“Going into business without a business plan is like going on a mountain trek without a map or GPS support – you’ll eventually get lost and starve!” – Kevin J. Donaldson

Financial planning is crucial for a business owner. You work too hard to be spinning on a hamster wheel or flying by the seat of your pants! But, how do you connect your goals with actionable steps that will get you where you want to go? Unfortunately, there is no one-size-fits-all guide. The financial planning process and takeaways for each landscape business owner will be unique, because no two companies are the same. 

However, the factors that influence the financial planning process are the same. Here’s what to consider when engaging in financial planning for your landscaping business.

Location

The climate you’re working in will dictate key elements of your business’ model for growth. If you’re in a colder climate, you need to plan for a slow season since your work looks different depending on the calendar. Consider adding services like leaf clearing and snow removal to generate income in the colder months. The Profit First cash management system has helped hundreds of landscape business owners plan ahead for those slow months. It’s a helpful tool for any business owner who wants to keep their bases covered at all times. You should also use those “off” months to evaluate what’s working and not working for your business. You work too hard to repeat the same mistakes!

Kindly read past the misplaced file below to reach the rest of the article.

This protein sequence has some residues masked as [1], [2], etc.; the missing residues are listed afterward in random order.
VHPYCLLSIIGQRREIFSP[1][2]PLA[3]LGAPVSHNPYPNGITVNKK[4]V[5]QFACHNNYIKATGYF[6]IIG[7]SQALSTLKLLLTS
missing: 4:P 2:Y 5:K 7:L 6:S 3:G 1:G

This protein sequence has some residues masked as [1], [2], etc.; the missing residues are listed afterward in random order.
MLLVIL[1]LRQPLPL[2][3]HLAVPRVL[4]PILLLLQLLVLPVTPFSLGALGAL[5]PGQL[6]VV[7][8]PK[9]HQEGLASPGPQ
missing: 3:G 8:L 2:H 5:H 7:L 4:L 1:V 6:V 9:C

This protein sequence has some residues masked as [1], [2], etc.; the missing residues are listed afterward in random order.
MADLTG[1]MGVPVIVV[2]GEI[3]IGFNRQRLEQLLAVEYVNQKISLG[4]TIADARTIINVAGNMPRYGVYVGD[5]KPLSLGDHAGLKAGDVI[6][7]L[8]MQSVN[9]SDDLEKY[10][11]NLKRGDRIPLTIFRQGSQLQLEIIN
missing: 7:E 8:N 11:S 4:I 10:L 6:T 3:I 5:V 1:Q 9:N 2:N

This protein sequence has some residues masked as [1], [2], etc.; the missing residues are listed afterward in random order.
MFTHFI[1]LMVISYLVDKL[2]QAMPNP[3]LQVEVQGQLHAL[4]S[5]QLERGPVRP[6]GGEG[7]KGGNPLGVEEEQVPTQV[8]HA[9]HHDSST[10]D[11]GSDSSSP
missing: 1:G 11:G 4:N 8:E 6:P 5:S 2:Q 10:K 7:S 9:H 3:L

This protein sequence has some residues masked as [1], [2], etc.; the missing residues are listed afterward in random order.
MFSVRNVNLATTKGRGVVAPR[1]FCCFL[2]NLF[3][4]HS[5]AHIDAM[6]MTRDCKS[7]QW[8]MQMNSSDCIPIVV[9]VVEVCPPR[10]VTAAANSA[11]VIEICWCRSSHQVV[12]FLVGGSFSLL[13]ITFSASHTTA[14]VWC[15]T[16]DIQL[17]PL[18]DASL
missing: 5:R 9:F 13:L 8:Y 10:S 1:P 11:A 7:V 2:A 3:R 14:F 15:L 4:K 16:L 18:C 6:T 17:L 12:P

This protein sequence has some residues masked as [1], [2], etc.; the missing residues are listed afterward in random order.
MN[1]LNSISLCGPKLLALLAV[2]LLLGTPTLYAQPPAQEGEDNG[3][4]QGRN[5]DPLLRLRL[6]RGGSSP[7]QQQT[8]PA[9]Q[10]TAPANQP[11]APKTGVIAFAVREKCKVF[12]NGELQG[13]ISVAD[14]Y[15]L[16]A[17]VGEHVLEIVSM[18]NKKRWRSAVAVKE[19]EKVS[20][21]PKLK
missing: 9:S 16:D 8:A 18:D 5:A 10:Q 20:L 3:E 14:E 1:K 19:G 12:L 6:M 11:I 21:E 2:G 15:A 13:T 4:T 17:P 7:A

Services

Determining your services and understanding how they impact your cash flow should also affect financial planning for your landscaping business. In his book The Pumpkin Plan, Profit First Founder Mike Michalowicz discusses ‘planting the right seeds,’ which means figuring out which services are most profitable rather than throwing a bunch of things to the wall to see what sticks. Focus on selling those services rather than trying all kinds of things that deplete resources but don’t grow your bottom line. Make sure you know which services are your bread and butter, bringing in the most profit, and which are non-essential to your bottom line. Then you won’t waste energy on selling and executing the service that’s least profitable for you. 

Goals

Financial planning is about more than just a bottom line, though. What are your goals? Determine what aspects of your business you would like to see grow, and then plot the path that will lead you there. If you’d like to increase the number of clients who take advantage of your seasonal flower installations, your action steps might be marketing and upselling that particular service. Or if you want to tighten the turnaround time for invoicing, maybe you need to switch to a subscription model for payment. If your goal is to grow your client base, it could be beneficial to develop a referral program to gain new customers. Your financial planning takeaways should be specific to the goals you have for your company.

Since no two businesses are alike, seek 1:1 help from a professional who can help you with financial planning for your landscape business. Standardized numbers or blanket advice from gurus are not all that helpful. You need to sit down with someone to hash out the details of your particular circumstances. I’ve worked with many landscape business owners, empowering them to grow their businesses and plan for the future. Schedule a call with me today so we can get started growing yours.